GLASGOW can lay claim to the UK’s first professional police force.

Its formation in 1800 predated that of London’s Metropolitan Police by some three decades and had a profound impact on the development of the city.

In the two centuries since, several sites have been home to Glasgow’s finest. The force’s original base was the session house of the Tron Kirk (the present-day site of the Tron Theatre) and it was here that the Glasgow Police first mustered on November 15, 1800 – exactly 223 years ago today.

Glasgow Times: Trongate in 1902Trongate in 1902 (Image: Glasgow City Archives)

The assembled squad must have been an impressive sight: Dr John Aitken, a police commissioner, declared that the force was “so large and overwhelming that it would drive iniquity out of the city as though by a hurricane.”

At this time, the staff comprised a chief of police, three sergeants, nine officers and 68 watchmen, who patrolled the streets at night. It soon outgrew the Tron Kirk session house and moved to a larger office on the corner of Bell Street and Candleriggs.

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The new premises contained two walled presses for prisoners and a large room underneath containing seven cells. “We now thought that there was no danger to us and that we had provided prison accommodation to serve us for a generation,” said Aitken.

Business increased so swiftly, however, that the force had to move again just two years later, this time to an old joinery business on South Albion Street. The police board then decided to buy the site and it was here that the first Central Police Office was opened in 1825.

Glasgow Times: Maitland Street Police Office in 1912Maitland Street Police Office in 1912 (Image: Glasgow City Archives)

This building served the force well for some 80 years and it was certainly a busy place, especially at weekends, when early reports show that more than a hundred people were detained for drunkenness alone.

As Glasgow expanded during the nineteenth century, so did its police force and its presence across the new, enlarged city.

First, it amalgamated with the burgh forces of Gorbals, Calton and Anderston, and the expanded Glasgow Police was divided into four divisions: Central, Western, Eastern and Southern.

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Another major boundary extension of 1891 added two more divisions (Queen’s Park and Maryhill) and by the turn of the century it employed more than 1300 officers. The final significant boundary extension of 1912 saw the force reorganised into 11 districts.

At the heart of this network was the Central Police Office on the corner of St Andrew’s Square and Turnbull Street. Opened in 1906 and built at a cost of £36,000 (the equivalent of more than £15 million today, compared with average earnings), the purpose-built office was the home of Glasgow police for decades and acted as the city’s court.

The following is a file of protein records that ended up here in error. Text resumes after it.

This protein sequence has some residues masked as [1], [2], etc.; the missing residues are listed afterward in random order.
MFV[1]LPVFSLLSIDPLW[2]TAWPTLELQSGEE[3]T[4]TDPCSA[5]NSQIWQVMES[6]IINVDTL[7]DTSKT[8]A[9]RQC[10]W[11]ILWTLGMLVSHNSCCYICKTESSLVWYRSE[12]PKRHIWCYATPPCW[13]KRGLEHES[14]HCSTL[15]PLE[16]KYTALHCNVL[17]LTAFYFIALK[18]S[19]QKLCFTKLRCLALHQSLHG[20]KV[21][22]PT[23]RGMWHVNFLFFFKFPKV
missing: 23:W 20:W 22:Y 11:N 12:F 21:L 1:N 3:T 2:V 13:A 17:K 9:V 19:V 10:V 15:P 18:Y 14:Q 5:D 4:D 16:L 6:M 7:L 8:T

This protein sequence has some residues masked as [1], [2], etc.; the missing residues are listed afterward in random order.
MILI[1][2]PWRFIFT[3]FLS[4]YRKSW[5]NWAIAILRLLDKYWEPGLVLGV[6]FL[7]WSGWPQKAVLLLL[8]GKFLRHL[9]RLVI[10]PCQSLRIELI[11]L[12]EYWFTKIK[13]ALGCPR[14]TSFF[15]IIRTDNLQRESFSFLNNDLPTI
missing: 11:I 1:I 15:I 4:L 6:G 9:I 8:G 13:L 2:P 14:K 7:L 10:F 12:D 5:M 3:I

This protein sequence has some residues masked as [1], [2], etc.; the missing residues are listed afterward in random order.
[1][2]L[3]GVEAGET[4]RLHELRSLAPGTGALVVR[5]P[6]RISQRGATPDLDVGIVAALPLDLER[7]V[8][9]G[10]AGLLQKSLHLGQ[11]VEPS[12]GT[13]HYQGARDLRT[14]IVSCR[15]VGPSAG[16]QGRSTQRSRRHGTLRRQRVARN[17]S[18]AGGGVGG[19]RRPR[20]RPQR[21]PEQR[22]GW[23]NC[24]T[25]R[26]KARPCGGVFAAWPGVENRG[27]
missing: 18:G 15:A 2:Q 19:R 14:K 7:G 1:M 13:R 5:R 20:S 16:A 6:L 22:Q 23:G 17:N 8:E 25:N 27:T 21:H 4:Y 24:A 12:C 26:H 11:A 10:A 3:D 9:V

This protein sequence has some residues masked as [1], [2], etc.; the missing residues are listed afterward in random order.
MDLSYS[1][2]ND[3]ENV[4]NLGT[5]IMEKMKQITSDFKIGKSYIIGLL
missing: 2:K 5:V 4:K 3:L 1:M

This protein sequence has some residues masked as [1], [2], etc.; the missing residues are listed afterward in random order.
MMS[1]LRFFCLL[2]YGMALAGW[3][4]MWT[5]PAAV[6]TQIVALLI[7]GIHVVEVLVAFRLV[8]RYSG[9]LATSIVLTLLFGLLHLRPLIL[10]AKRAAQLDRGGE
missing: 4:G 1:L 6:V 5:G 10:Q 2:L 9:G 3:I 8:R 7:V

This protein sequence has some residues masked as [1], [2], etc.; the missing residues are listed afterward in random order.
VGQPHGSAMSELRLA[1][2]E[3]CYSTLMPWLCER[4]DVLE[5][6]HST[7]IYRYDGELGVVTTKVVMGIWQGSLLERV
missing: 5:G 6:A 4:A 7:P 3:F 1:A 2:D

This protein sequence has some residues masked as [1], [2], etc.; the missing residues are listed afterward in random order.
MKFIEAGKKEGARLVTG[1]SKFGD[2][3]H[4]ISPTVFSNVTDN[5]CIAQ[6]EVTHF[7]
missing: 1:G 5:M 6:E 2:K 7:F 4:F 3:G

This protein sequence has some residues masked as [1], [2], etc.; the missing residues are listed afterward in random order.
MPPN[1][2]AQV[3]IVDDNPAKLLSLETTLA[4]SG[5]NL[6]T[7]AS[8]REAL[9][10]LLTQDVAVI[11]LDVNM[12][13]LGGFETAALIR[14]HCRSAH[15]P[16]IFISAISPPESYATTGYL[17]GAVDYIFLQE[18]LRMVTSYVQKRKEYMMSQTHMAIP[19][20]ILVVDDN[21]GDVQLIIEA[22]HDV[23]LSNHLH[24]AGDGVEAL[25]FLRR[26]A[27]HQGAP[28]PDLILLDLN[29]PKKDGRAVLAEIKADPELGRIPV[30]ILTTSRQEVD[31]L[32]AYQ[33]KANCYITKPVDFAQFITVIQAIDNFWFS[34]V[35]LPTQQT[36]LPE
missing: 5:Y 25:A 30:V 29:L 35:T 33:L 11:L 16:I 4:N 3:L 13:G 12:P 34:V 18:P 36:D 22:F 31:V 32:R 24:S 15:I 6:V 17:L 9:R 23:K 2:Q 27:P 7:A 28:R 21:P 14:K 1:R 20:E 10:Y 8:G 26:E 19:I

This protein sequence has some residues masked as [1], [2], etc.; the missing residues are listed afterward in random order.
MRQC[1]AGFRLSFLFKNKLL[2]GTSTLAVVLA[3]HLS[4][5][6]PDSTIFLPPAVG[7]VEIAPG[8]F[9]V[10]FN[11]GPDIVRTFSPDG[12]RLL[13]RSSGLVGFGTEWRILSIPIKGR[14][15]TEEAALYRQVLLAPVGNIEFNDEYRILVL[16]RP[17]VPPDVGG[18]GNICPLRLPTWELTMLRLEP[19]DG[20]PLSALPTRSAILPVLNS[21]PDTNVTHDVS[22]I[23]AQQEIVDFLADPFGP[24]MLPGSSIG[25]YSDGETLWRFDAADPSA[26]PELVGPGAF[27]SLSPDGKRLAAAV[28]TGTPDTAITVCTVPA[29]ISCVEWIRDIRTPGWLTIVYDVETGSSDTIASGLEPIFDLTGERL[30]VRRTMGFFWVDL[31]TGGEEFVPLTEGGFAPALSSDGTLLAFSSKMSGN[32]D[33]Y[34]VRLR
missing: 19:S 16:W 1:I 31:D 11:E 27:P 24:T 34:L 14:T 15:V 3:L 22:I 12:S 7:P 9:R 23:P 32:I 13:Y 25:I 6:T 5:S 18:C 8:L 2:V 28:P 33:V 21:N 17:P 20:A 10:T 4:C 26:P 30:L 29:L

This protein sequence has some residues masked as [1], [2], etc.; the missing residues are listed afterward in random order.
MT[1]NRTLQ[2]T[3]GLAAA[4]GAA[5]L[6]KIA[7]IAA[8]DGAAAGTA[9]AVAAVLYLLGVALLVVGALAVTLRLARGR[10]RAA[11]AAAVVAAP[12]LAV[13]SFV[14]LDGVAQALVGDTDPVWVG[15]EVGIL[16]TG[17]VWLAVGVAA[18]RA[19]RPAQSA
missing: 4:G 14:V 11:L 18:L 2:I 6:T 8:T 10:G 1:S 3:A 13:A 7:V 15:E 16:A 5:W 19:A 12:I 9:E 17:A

Glasgow Times: Central Police Office on Turnbull Street in 1914Central Police Office on Turnbull Street in 1914 (Image: Glasgow City Archives)

It later housed the Glasgow Police Museum before finally closing in 2008 after a century of service, and the B-listed building still stands today.

Alongside the new Central Police Office, other offices sprang up across the city. These included sites at Craigie Street (headquarters of the Queen’s Park Division, built in 1893 and closed in 1990), Orkney Street (originally built as Govan Burgh Chambers in 1866 before adding a police and fire station in 1899) and Gairbraid Avenue (home to Maryhill Police for almost a century, until the new office on Maryhill Road opened in the 1970s).

Glasgow Times: C Division HQ on Maryhill Road, 1978C Division HQ on Maryhill Road, 1978 (Image: Glasgow City Archives)

These buildings contributed much to the character of the neighbourhoods in which they were situated, with many of the Victorian and Edwardian offices achieving listed status. Even the later replacements, of which Maryhill is a good example, speak to a functional style of architecture that was in some ways a response to changes in policing.

By the 1950s, the reorganised Glasgow Police employed more than 2000 officers across seven divisions and was well-equipped to respond to these changing demands. The Central Police Office became an intelligence centre of sorts, adding an information room with several switchboards, exchange lines and teleprinters to enable swift communication across the network.

The City of Glasgow Police eventually stood down on May 15,  1975 with the formation of Strathclyde Police, and the new force moved its HQ to Pitt Street shortly thereafter. Although Glasgow’s own police force no longer exists, its legacy can be seen in the built environment across the city.